Skin problems are often the first visible signs of diabetes, according to the American Diabetes Association (ADA). Type 2 diabetes can make existing skin problems worse, and also cause new ones.
Long-term type 2 diabetes with hyperglycaemia, (high blood glucose) tends to be associated with poor circulation, which reduces blood flow to the skin. It can also cause damage to blood vessels and nerves. The ability of the white blood cells to fight off infections is also decreased in the face of elevated blood sugar.
Decreased blood circulation can lead to changes in the skin’s collagen. This changes the skin’s texture, appearance, and ability to heal.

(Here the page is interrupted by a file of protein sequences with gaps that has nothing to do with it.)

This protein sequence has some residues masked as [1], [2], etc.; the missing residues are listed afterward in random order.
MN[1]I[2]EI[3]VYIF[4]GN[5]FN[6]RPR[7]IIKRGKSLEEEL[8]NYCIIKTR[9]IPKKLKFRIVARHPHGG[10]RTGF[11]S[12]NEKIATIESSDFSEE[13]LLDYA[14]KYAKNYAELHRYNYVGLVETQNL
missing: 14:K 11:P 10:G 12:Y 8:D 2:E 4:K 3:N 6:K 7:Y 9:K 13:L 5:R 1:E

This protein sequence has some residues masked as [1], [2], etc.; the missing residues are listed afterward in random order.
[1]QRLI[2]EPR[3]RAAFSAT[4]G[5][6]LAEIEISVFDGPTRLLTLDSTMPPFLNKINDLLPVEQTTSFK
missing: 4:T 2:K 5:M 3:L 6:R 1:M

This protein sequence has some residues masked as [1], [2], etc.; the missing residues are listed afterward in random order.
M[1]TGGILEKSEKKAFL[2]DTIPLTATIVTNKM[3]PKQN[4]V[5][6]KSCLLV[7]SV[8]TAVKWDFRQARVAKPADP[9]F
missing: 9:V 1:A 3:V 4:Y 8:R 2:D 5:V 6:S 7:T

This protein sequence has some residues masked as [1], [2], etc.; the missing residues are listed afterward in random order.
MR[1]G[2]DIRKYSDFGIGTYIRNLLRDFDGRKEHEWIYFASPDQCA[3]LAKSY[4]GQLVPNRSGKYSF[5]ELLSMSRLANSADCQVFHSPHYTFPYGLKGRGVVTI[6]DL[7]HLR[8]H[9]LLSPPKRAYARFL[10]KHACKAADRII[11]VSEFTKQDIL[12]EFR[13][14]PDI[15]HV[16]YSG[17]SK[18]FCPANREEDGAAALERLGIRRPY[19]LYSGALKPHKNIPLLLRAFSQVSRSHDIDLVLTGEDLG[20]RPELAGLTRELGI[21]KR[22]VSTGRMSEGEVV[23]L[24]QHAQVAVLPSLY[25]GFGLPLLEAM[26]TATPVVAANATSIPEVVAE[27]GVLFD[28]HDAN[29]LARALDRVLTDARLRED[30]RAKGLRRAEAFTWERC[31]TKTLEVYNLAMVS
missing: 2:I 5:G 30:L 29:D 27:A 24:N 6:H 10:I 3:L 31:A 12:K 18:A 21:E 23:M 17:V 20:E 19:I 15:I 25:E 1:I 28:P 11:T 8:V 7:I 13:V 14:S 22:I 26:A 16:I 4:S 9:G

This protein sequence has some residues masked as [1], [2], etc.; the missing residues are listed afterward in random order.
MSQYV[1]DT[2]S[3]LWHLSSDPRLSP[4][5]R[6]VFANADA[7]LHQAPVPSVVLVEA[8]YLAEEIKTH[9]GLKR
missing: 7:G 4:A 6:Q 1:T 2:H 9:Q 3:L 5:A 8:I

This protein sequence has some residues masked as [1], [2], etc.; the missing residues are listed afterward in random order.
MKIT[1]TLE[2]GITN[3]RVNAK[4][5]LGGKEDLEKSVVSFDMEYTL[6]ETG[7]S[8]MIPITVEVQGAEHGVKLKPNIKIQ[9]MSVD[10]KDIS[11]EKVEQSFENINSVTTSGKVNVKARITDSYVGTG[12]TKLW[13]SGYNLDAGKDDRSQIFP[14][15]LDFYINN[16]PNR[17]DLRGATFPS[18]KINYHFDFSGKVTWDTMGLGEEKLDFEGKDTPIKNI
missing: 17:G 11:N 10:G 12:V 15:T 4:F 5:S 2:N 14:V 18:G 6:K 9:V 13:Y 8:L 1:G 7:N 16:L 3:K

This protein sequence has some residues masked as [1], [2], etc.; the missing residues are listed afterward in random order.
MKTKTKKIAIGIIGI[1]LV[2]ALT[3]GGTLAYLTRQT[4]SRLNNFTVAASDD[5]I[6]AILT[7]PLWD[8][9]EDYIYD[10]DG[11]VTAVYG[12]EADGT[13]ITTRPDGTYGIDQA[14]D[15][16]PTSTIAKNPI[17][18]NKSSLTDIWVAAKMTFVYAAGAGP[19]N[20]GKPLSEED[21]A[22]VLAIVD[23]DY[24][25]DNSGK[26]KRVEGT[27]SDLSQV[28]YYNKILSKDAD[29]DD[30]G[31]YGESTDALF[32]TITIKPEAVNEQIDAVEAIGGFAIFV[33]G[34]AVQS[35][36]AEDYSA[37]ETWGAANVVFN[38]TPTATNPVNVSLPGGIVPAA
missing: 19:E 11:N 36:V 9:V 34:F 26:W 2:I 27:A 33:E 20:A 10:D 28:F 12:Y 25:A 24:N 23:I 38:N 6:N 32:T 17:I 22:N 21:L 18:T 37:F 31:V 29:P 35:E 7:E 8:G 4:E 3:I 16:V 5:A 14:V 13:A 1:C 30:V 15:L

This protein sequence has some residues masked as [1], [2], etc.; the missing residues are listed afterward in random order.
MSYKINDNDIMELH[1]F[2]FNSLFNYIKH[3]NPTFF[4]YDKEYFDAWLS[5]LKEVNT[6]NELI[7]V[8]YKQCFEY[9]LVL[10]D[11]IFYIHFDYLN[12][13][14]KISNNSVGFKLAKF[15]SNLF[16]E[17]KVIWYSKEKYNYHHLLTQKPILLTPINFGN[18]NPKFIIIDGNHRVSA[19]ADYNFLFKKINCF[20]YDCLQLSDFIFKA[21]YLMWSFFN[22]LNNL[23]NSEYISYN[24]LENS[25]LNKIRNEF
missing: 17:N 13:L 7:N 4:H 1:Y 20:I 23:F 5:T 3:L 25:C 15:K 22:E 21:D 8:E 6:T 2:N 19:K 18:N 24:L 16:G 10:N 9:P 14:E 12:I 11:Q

Damage to the skin cells can even interfere with your ability to sweat. It can also increase your sensitivity to temperature and pressure.
Diabetic neuropathy can cause decreased sensation. This makes skin more prone to wounds that may not be felt and therefore come to your attention at a later stage.
Between 50 and 97 percent of people with diabetes will experience a related skin condition, so here are a few signs to watch out for:
- changes in the skin
- injuries or irritation to the skin surrounding insulin injection sites
- cuts or wounds that are slow to heal, as slow-healing wounds are often entryways for secondary infections
- cuts or wounds that appear infected
- pay particular attention to wounds and infections on your feet